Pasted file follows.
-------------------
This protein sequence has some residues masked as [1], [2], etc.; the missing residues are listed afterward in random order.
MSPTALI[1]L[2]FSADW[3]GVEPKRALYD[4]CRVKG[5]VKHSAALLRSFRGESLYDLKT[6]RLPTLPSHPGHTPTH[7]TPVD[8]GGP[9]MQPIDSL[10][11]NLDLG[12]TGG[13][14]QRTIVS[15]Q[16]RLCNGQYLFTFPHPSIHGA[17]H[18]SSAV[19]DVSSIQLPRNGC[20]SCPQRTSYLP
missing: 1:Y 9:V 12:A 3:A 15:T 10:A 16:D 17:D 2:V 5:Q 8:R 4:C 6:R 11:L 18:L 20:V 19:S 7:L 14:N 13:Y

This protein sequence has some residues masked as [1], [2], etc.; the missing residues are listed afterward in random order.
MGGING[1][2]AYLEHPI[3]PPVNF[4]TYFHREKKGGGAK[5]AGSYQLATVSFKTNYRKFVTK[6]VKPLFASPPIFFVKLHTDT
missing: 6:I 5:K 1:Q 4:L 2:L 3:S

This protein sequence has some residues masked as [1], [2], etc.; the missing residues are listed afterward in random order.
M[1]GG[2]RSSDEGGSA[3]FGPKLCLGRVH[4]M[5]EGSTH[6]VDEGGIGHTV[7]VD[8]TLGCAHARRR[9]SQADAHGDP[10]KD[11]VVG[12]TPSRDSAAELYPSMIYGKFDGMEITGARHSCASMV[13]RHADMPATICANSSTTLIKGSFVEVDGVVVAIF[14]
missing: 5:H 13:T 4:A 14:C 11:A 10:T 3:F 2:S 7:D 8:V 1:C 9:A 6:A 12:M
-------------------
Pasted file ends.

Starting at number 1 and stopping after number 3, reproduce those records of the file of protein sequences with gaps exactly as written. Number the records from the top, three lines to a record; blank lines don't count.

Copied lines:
This protein sequence has some residues masked as [1], [2], etc.; the missing residues are listed afterward in random order.
MSPTALI[1]L[2]FSADW[3]GVEPKRALYD[4]CRVKG[5]VKHSAALLRSFRGESLYDLKT[6]RLPTLPSHPGHTPTH[7]TPVD[8]GGP[9]MQPIDSL[10][11]NLDLG[12]TGG[13][14]QRTIVS[15]Q[16]RLCNGQYLFTFPHPSIHGA[17]H[18]SSAV[19]DVSSIQLPRNGC[20]SCPQRTSYLP
missing: 1:Y 9:V 12:A 3:A 15:T 10:A 16:D 17:D 2:V 5:Q 8:R 4:C 6:R 11:L 18:L 20:V 19:S 7:L 14:N 13:Y

This protein sequence has some residues masked as [1], [2], etc.; the missing residues are listed afterward in random order.
MGGING[1][2]AYLEHPI[3]PPVNF[4]TYFHREKKGGGAK[5]AGSYQLATVSFKTNYRKFVTK[6]VKPLFASPPIFFVKLHTDT
missing: 6:I 5:K 1:Q 4:L 2:L 3:S

This protein sequence has some residues masked as [1], [2], etc.; the missing residues are listed afterward in random order.
M[1]GG[2]RSSDEGGSA[3]FGPKLCLGRVH[4]M[5]EGSTH[6]VDEGGIGHTV[7]VD[8]TLGCAHARRR[9]SQADAHGDP[10]KD[11]VVG[12]TPSRDSAAELYPSMIYGKFDGMEITGARHSCASMV[13]RHADMPATICANSSTTLIKGSFVEVDGVVVAIF[14]
missing: 5:H 13:T 4:A 14:C 11:A 10:T 3:F 2:S 7:D 8:V 1:C 9:A 6:A 12:M